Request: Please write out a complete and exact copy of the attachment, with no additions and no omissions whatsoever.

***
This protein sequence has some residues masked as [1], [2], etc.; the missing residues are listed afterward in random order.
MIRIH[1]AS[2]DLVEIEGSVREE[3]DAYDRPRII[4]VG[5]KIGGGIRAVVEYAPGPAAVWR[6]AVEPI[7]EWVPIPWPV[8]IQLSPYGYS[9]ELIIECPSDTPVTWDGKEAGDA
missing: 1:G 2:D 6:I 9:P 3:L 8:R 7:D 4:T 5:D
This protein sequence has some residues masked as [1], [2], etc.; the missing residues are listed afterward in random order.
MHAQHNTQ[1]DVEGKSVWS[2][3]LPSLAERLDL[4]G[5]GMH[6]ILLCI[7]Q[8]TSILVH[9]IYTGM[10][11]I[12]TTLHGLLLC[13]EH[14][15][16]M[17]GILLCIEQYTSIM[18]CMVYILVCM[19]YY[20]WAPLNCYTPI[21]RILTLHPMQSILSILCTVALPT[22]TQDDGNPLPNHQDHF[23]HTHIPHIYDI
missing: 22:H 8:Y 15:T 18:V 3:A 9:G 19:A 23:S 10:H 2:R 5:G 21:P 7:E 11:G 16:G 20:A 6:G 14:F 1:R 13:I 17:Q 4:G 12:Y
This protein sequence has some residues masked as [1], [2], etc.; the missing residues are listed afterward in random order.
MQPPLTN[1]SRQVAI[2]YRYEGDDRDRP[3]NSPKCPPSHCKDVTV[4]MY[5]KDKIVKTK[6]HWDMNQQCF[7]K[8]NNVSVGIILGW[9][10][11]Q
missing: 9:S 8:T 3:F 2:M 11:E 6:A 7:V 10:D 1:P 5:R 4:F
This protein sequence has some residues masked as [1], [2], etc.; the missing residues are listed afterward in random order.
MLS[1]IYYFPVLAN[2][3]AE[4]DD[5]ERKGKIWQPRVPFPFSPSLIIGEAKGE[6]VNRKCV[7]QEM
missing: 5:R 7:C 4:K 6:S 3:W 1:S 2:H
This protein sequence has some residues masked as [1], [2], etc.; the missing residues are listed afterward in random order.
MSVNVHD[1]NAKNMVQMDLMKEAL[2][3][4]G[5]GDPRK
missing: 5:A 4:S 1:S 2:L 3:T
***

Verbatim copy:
This protein sequence has some residues masked as [1], [2], etc.; the missing residues are listed afterward in random order.
MIRIH[1]AS[2]DLVEIEGSVREE[3]DAYDRPRII[4]VG[5]KIGGGIRAVVEYAPGPAAVWR[6]AVEPI[7]EWVPIPWPV[8]IQLSPYGYS[9]ELIIECPSDTPVTWDGKEAGDA
missing: 1:G 2:D 6:I 9:P 3:L 8:R 7:D 4:T 5:D
This protein sequence has some residues masked as [1], [2], etc.; the missing residues are listed afterward in random order.
MHAQHNTQ[1]DVEGKSVWS[2][3]LPSLAERLDL[4]G[5]GMH[6]ILLCI[7]Q[8]TSILVH[9]IYTGM[10][11]I[12]TTLHGLLLC[13]EH[14][15][16]M[17]GILLCIEQYTSIM[18]CMVYILVCM[19]YY[20]WAPLNCYTPI[21]RILTLHPMQSILSILCTVALPT[22]TQDDGNPLPNHQDHF[23]HTHIPHIYDI
missing: 22:H 8:Y 15:T 18:V 3:A 9:G 19:A 23:S 10:H 2:R 5:G 21:P 7:E 11:G 16:G 20:A 6:G 14:F 1:R 13:I 17:Q 4:G 12:Y
This protein sequence has some residues masked as [1], [2], etc.; the missing residues are listed afterward in random order.
MQPPLTN[1]SRQVAI[2]YRYEGDDRDRP[3]NSPKCPPSHCKDVTV[4]MY[5]KDKIVKTK[6]HWDMNQQCF[7]K[8]NNVSVGIILGW[9][10][11]Q
missing: 9:S 8:T 3:F 2:M 11:E 6:A 7:V 10:D 1:P 5:R 4:F
This protein sequence has some residues masked as [1], [2], etc.; the missing residues are listed afterward in random order.
MLS[1]IYYFPVLAN[2][3]AE[4]DD[5]ERKGKIWQPRVPFPFSPSLIIGEAKGE[6]VNRKCV[7]QEM
missing: 5:R 7:C 4:K 6:S 3:W 1:S 2:H
This protein sequence has some residues masked as [1], [2], etc.; the missing residues are listed afterward in random order.
MSVNVHD[1]NAKNMVQMDLMKEAL[2][3][4]G[5]GDPRK
missing: 5:A 4:S 1:S 2:L 3:T